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Life Insurance & Your Estate Plan

Your life insurance may mess up your estate plan.

Life insurance is a key element of most estate plans, but an improper, or ill-considered beneficiary designation, can ruin the best of plans.

Upon your “passing”, life insurance proceeds, are paid pursuant to the exact terms of the policy, that is to say, the insurance company provides the proceeds to whoever you designate as the beneficiary of the policy.

If a spouse is named as the beneficiary, and the spouse survives, the life insurance proceeds will be part of your taxable estate BUT the proceeds will qualify for the marital deduction. Therefore, no estate tax will be generated by life insurance proceeds paid to a surviving spouse.

Upon ANY change in your marital status, whether as the result of a divorce, or a marriage, you should contact your insurance agent to make sure your beneficiary designation is still accurate. An “ambiguity” (and a very awkward familial situation) can arise if “my spouse” is designated as the beneficiary and your “surviving” spouse is not the same person who was your “spouse” at the time you bought the policy.

If your spouse does not survive you, or, if you name a child (or children are) as the beneficiary (beneficiaries) on your life insurance policy, there could be significant problems.

In many cases, a properly drafted Will contains provisions for the establishment of a trust for the benefit and protection of beneficiaries, and to prevent the beneficiary from squandering the funds at a young age.

HOWEVER, if your children are individually named (example: Sam and Becky in equal shares) or collectively named (example: “My Children in equal shares”) as the “contingent” or “secondary” beneficiary or beneficiaries (they receive the proceeds if there is no surviving spouse), they will receive the insurance proceeds[1] when they reach “legal” age[2] – REGARDLESS OF ANY TRUST CREATED BY YOUR WILL.

Another problem can occur if there are children who are born AFTER the beneficiary designation. If your beneficiary designation is “My Children: Sam and Becky” as the contingent beneficiaries, what does that mean for Jeff, your son, who is born three years after you bought the policy, but there has been no change of the beneficiary designation?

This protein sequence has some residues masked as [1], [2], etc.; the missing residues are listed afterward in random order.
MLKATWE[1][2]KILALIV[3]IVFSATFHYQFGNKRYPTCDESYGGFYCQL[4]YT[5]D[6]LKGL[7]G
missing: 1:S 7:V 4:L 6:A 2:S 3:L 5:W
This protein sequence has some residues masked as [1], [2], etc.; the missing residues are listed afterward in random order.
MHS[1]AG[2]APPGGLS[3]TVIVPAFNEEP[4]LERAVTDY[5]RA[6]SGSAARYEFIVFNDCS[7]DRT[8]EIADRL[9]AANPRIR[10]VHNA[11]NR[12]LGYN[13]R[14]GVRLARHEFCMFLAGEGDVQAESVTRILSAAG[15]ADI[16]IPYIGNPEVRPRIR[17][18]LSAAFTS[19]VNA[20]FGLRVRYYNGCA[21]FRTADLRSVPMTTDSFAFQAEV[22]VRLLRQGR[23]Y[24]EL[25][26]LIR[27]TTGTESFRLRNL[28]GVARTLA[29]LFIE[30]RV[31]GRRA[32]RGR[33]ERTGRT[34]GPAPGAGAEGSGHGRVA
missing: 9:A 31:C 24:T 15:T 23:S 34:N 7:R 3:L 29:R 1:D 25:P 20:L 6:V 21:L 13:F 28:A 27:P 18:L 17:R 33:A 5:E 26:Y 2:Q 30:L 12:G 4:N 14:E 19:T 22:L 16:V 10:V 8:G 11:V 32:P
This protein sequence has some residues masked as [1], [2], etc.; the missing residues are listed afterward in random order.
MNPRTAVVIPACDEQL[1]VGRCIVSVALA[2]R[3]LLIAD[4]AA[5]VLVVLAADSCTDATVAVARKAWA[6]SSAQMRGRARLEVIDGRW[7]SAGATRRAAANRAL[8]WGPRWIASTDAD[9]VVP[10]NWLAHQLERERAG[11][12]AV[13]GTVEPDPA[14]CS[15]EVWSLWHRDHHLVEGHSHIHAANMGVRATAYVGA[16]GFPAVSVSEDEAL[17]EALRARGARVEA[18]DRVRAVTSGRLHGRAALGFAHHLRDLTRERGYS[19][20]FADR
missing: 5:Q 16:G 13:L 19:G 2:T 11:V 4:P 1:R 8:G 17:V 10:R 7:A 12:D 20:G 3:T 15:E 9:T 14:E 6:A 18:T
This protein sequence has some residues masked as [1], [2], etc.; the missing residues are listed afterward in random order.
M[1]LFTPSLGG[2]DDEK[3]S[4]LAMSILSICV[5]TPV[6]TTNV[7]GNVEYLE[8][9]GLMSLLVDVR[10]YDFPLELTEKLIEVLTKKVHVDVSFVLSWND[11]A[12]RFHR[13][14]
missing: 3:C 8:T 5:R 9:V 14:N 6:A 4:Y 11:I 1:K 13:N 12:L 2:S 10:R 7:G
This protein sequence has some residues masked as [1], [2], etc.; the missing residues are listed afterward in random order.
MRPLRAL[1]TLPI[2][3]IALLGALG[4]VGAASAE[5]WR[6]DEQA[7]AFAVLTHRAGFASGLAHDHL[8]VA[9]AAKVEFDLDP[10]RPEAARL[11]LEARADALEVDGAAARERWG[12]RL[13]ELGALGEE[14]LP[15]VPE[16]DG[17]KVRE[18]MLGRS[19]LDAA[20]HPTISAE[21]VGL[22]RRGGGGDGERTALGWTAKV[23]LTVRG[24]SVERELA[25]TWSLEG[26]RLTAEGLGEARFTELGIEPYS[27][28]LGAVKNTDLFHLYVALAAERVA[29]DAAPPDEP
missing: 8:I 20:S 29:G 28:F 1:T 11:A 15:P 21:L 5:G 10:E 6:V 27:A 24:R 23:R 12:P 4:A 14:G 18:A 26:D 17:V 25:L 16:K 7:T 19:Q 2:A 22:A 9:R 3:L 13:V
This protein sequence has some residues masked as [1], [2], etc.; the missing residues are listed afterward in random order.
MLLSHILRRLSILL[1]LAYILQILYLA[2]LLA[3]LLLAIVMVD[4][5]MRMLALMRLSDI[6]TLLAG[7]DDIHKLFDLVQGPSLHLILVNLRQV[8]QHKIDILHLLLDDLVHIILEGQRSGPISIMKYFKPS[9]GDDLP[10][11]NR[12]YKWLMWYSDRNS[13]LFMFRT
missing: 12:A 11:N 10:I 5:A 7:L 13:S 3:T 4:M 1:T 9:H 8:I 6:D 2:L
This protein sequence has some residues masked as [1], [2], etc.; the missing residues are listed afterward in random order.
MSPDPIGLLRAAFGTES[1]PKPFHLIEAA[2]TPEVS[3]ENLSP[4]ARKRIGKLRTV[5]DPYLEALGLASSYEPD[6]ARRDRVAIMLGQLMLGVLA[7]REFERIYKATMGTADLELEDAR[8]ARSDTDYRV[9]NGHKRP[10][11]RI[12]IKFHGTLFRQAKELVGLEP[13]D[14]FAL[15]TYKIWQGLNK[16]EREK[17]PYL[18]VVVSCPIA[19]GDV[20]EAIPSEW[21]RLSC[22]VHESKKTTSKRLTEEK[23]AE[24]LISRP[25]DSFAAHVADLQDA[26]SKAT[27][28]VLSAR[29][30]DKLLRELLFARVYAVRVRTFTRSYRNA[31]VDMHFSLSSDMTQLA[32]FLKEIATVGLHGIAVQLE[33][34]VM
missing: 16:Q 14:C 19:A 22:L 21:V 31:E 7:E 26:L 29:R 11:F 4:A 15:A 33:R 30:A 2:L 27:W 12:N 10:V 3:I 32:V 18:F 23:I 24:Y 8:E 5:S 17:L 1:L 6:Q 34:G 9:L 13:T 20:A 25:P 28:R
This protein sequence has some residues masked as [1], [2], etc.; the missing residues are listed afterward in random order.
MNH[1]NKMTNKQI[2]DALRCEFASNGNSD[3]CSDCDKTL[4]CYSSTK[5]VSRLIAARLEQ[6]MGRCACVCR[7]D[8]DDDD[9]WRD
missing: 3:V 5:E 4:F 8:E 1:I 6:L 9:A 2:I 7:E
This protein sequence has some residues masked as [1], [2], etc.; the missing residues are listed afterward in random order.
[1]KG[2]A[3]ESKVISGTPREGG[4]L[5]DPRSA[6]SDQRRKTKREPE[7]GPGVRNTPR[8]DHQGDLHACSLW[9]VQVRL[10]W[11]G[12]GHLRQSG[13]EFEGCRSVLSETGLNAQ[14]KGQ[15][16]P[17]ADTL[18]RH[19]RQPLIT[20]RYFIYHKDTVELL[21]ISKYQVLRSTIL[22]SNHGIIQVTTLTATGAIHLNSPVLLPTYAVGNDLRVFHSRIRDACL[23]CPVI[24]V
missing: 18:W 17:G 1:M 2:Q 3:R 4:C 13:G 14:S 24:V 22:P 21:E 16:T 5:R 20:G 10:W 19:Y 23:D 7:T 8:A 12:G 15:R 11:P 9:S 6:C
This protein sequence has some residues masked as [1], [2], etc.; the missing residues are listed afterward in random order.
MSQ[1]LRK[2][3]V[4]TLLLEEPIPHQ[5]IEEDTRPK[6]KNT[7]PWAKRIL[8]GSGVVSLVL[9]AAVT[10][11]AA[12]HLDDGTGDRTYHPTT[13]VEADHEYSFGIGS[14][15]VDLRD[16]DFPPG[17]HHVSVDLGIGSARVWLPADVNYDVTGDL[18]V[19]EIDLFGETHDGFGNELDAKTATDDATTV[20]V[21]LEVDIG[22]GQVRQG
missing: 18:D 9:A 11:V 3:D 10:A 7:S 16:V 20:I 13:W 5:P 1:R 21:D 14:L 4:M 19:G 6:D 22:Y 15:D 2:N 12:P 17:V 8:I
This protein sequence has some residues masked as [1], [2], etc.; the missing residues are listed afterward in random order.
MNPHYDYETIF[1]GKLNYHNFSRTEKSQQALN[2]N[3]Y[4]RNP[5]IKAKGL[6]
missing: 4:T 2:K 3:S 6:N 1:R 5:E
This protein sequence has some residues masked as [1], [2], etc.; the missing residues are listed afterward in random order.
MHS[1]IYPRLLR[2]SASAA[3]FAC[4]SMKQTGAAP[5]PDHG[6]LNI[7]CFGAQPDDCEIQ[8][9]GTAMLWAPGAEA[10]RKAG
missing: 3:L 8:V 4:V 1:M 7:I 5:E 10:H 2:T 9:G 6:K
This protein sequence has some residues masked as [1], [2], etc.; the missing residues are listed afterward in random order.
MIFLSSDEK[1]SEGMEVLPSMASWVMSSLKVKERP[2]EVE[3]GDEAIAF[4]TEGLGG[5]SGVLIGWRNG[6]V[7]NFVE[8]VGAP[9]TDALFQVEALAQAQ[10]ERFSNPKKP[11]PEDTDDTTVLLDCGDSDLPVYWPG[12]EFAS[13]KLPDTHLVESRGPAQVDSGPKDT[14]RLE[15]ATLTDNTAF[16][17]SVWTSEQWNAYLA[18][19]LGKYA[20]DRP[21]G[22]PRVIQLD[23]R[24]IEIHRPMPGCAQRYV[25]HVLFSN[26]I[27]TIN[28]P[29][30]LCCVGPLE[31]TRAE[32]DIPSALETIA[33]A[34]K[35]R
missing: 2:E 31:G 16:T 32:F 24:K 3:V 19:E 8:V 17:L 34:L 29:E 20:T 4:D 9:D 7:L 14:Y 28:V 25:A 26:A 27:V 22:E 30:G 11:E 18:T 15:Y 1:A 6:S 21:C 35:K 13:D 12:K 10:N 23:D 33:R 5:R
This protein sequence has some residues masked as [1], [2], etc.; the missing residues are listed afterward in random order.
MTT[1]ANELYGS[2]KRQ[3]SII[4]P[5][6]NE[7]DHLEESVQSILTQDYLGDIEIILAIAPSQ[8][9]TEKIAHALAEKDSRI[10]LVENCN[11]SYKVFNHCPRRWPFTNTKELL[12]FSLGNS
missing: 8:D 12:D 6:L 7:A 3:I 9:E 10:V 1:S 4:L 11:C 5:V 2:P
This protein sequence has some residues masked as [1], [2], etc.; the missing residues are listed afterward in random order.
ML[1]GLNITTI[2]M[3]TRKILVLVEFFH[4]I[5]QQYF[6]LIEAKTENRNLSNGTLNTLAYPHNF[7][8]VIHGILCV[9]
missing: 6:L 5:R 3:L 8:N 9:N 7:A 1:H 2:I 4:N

Avoiding these pitfalls is really quite simple:

First, you need a properly drafted and fully executed will which reflects your intentions; including, but not limited to, any trust to be created to protect your family members.

Second, check with your insurance agent to make certain that the beneficiary designation will be in harmony with your estate planning objectives. This may require you to change your contingent beneficiary designations to: “the Family Trust created by my Will”; or “my Estate” rather than “my children” or naming the children themselves.

Finally, review your Will and beneficiary designations on your life insurance every few years. If you have not reviewed your Will and/or the beneficiary designation on your life insurance in a few years, you should do now.

An improper, ambiguous, or out of date beneficiary designation could cause your life insurance to mess up your estate plan instead of meeting your objectives.

[1] The Proceeds will be held in a conservatorship, until the beneficiary reach the “legal” age. The conservator is a court appointed and supervised individual or bank who invests the proceeds, and makes payments, for the benefit of the “ward”.

[2] “Legal” age (the age when an individual is no longer a “minor”) varies from state to state. In Iowa this is age 18.

The Dynasty Family Business – Part Two

Part One of the Dynasty Family Business covered necessary characteristics a family business needs to become a Dynasty Family Business, and was posted on May 24, 2017.  In this second part, the passage of ownership will be explained.